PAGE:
"Hearing one person tell their story gave a completely different perspective to what happened, as it wasn't about statistics or about a nation as a whole, but one person who lost his family and home." ~O. Avery (student)
The Jewish Identity Center's Holocaust Awareness Museum and Education Center, America's first Holocaust museum, is 45 years young. Yaakov Riz, the museum's founder, was a Holocaust survivor who lost 83 members of his family in Hitler's death camps. Riz vowed that if he survived he would dedicate his life to establishing a museum that would memorialize the millions of Jews and Non-Jews who perished at the hands of Nazi barbarism. Initially, the museum was housed in the basement of Riz's home. The museum's genesis, its growth and its struggle against intolerance are the realization of his dream, his courage and his commitment.
In the five-county area that we serve, the museum's educational and community outreach is ecumenical and comprises a population that ranges from elementary school school (grade 5) to senior citizens. Many of the students we work with come from disadvantaged homes. Some of our students are newcomers who have fled countries such as Sierra Leone, Liberia, and Serbia.
During the last 45 years, tens of thousands of students have visited the museum. We, in turn, have presented thousands of Holocaust programs in schools and to community groups and organizations. Our efforts are designed to emphasize the message that racial, ethnic, and religious hatred are the social poisons that weaken the American democracy.
During the last 45 years, thousands of students and adults have participated in museum programs. Many students and their teachers have visited the museum, and the museum has hosted many adult community groups as well. The museum staff takes its outreach programs into public, archdiocesan, and private schools. Home-schooled students and their parents have also visited the museum.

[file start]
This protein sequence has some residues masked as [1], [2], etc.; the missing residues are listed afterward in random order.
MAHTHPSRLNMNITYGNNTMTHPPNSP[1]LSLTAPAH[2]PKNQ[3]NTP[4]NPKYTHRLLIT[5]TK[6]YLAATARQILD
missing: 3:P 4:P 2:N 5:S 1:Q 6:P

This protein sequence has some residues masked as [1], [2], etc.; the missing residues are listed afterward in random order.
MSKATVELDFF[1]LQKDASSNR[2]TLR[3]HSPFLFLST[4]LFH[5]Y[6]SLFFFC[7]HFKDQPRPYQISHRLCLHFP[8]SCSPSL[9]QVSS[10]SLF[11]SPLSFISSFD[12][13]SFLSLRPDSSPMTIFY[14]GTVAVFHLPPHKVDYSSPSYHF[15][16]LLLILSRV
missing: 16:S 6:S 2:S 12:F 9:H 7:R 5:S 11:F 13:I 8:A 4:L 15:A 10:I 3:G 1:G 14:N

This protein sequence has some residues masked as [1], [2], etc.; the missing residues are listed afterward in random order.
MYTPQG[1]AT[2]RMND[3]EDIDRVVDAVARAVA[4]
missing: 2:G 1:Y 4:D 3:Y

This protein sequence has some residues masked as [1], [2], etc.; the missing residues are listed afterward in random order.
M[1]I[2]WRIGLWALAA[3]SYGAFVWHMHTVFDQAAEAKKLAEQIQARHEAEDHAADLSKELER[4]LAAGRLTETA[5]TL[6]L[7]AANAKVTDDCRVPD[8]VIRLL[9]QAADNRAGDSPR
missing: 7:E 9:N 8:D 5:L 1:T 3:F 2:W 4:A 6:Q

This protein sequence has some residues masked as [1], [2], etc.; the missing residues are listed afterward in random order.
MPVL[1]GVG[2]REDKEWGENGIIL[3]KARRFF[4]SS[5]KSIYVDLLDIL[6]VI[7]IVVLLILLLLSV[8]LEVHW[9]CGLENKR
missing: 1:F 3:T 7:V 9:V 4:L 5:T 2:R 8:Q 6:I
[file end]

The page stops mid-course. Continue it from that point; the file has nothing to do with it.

Students and teachers have listened to the life experiences of Holocaust survivors, liberators -- American GIs -- who liberated the concentration camps, and Kindertransport (children whom the Nazis ransomed allowing them to leave for England -- most never saw their parents again). Because many of our speakers are into their 70's and 80's, we are currently videotaping their stories.
Over the last 45 years, the museum staff presented more than 100 programs to elementary, middle, high school, and college students. Our outreach program has taken us to federal installations, senior citizen retirement communities, nursing homes, and universities in both Pennsylvania and New Jersey. A brief sampling of our constituencies include: Swenson Arts and Technology High School; Rutgers University; Mayfair Elementary School; Rush Middle School; North Penn High School; St. Maximillian Kolbe Elementary School; U.S. Defense Supply Center; Temple University; and St. Joseph's Manor (Holy Redeemer Hospital).
During the 2003/2004 school year, the museum sponsored several live performances by professional actors of an abridged version of "The Diary of Anne Frank" to audiences at Baldi Middle School (600 students), George Washington High School (500 students), St. Francis de Sales Elementary School (200 students), and Northeast High School (600 students).
For some students, the play, a vehicle for teaching the lessons of the Holocaust, was their first exposure to live theater. The play is an excellent venue for discussing the dangers of prejudice, bigotry, and racism. The museum is excited once again to offer this program as the Anne Frank Theater Project
After viewing the production, students have an opportunity to ask questions and discuss its relevance and the issues it raises for us today. One student commented, "The play made me think about things I had never thought about before. Anyone of us can become a victim no matter what your background is."
During the 2009/2010 school year, our Educational Programs reached more than 6,000 people in more than 100 schools, organizations, and businesses.